Human Rights Watch appealed yesterday to King Abdullah of Saudi Arabia to block the beheading of a young women found guilty (yes, found guilty in a court of law in the 21st century) of witchcraft.
Now, this case is heinous in many ways – the persecution by the powerful of a poor illiterate, the use of violence to extract confessions, and the flouting of even the basic legal protections provided by Saudi law. But the most astonishing thing is that the woman has been found guilty of a crime she could not possibly have committed.
The judges … never even made an inquiry as to whether she could have been responsible for allegedly supernatural occurrences, such as the sudden impotence of a man she is said to have “bewitched.”
The fact that she could even be accused of such a crime is a direct result of the power of the clergy in Saudi Arabia. Religion is not simply a harmless pursuit that gives an opiate to the people. It has a dark flip side, namely that it encourages and validates a faulty world view. One that values belief over evidence, and insists on magic and the supernatural as real and important. When religion becomes powerful, cases like this become inevitable.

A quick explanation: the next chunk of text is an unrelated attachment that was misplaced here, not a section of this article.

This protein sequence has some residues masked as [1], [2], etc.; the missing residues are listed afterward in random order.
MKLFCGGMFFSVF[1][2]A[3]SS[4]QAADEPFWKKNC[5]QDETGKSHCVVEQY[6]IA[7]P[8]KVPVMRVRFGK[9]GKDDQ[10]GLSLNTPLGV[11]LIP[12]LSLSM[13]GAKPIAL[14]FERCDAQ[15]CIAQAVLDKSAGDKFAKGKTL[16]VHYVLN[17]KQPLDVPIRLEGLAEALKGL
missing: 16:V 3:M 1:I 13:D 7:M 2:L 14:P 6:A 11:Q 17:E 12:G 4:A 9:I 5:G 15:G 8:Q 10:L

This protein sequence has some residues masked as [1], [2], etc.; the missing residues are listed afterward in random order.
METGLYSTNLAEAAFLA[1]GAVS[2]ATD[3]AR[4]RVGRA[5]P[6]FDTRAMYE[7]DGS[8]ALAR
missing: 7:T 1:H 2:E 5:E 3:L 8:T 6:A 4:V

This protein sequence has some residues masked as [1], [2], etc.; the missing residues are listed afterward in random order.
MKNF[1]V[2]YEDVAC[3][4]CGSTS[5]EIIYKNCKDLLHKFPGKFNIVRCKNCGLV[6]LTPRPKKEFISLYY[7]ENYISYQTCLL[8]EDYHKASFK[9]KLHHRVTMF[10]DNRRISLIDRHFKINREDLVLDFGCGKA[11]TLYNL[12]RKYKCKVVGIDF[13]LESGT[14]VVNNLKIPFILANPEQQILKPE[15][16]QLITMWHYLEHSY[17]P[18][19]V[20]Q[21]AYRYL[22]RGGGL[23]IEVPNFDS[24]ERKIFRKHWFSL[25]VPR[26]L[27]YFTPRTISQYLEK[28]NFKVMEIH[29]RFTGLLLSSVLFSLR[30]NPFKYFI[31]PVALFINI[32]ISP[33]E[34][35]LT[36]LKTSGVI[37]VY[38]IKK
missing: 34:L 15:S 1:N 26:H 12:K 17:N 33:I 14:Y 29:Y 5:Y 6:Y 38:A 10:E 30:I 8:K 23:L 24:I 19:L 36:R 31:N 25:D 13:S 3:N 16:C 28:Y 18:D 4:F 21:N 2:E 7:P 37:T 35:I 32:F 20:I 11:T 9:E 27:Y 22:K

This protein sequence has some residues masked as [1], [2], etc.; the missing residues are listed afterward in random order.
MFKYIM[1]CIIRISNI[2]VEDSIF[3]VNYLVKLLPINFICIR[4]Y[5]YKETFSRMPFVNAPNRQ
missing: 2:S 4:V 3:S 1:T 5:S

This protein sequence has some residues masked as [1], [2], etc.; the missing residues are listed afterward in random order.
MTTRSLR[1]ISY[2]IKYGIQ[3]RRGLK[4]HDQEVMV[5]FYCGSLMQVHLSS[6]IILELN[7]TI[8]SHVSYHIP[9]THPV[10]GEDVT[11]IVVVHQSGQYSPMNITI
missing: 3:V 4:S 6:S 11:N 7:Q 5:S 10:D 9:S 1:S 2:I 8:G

“The fact that Saudi judges still conduct trials for unprovable crimes like ‘witchcraft’ underscores their inability to carry out objective criminal investigations,” said Joe Stork, Middle East director at Human Rights Watch.
And just in case you thought that this was a one-off aberration, and that they wouldn’t really be crazy enough to go through with it. Well, they’ve done it before, in a similar case just a few months back:
On November 2, Saudi Arabia executed Mustafa Ibrahim for sorcery in Riyadh. Ibrahim, an Egyptian working as a pharmacist in the northern town of `Ar’ar, was found guilty of having tried “through sorcery” to separate a married couple, according to a Ministry of Interior statement.